It seems that there are convex polyhedra which tile 3D space, for which any such tiling must have a vertex of some tile lying on the interior of a face of another tile.

Consider the polyhedron which is the convex hull of the following points:

$$(0,0,4), (2,0,2), (2,0,-2), (0,0,-4), (-2,0,-2), (-2,0,2), (3,\sqrt{3},0), (-3,\sqrt{3},0), (0,2\sqrt{3},2), (0,2\sqrt{3},-2)$$

This polyhedron can tile an unbounded hexagonal prism: Place three copies of the tile by rotating the shape defined above by 0, 120, and 240 degrees around the edge through $(0,2\sqrt{3},2)$ and $(0,2\sqrt{3},-2)$. Then take a copy of those three tiles, rotate them by 60 degrees around the same line and shift by 4 in the $z$ direction. These six tiles can then be repeated indefinitely by shifting by 8 in the $z$ direction.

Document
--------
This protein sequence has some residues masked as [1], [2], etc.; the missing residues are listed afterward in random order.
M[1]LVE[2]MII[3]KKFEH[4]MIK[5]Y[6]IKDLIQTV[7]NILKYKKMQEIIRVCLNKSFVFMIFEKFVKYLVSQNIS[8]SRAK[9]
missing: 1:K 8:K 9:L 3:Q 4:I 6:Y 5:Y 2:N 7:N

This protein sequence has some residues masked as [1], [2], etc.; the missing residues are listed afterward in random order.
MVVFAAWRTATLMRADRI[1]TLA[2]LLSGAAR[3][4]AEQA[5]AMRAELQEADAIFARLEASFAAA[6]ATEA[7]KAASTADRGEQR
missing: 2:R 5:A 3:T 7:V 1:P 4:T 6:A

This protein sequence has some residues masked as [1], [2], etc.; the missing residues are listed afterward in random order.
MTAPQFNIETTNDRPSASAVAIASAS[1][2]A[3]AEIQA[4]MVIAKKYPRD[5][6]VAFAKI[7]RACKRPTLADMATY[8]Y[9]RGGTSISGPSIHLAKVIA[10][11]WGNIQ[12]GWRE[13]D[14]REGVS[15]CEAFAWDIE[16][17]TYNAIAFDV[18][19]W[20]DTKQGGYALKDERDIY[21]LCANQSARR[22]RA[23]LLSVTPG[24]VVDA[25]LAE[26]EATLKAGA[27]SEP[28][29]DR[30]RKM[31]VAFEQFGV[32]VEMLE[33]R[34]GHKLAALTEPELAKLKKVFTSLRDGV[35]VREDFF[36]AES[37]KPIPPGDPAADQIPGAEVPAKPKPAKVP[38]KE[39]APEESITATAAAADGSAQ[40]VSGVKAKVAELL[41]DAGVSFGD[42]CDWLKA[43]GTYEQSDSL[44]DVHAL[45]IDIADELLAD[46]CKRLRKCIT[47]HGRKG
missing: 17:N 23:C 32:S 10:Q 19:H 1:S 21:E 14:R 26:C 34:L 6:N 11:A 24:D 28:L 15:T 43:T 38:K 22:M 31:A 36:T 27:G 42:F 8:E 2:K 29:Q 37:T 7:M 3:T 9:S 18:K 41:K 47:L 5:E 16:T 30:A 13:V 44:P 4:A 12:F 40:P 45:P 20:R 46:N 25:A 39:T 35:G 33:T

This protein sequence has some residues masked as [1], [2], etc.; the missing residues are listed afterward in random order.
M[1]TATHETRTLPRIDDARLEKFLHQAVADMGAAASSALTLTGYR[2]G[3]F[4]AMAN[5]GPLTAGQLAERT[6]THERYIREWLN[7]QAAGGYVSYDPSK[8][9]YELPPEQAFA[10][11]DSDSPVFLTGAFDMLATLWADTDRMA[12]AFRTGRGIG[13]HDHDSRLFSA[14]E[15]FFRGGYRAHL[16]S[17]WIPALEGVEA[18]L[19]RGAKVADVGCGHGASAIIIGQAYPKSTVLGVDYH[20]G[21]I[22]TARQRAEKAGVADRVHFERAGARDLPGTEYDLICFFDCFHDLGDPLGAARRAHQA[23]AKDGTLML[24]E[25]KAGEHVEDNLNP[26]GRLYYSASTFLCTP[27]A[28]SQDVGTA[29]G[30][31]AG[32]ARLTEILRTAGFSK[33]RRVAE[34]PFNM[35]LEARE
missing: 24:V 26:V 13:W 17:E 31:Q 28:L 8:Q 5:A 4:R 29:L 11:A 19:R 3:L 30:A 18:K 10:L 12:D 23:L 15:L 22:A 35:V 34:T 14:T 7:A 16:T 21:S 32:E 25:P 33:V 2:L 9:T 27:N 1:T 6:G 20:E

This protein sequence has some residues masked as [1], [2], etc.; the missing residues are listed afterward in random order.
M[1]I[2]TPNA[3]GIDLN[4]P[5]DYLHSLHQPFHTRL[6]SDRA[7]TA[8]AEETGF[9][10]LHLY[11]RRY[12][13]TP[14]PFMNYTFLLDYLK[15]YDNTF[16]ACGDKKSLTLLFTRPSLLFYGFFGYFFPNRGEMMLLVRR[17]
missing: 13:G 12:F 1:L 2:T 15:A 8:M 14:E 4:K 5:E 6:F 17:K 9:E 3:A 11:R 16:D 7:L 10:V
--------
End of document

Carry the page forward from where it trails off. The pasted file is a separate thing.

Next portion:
So far, everything is vertex-to-vertex. But notice that there are regularly spaced vertices lying in the middle of each side of each hexagonal prism, and the location of these are offset between adjacent sides of the prism. We can put two hexagonal prisms together aligning these points vertex-to-vertex, but then the prism which touches those two cannot be placed to have all the vertices line up.

Of course, I have not proven that there is not some other way to tile 3D space with this tile. But I suspect that the only tilings with this tile involve forming hexagonal prisms, in which case the result holds. Note also that the polyhedron I described can be stretched by an arbitrary factor in the $z$ direction to form a family of examples of this form, in case the parameters I chose above happen to admit some surprising alternate tiling.

non-prismaticpolyhedrons that pack perfectly and have this property (Prisms are 2D in some sense, aren't they?)? And one still suspects that there probably are no convex polyhedrons that are perfect packers only when some vertices touch an interior point of a face of another unit. $\endgroup$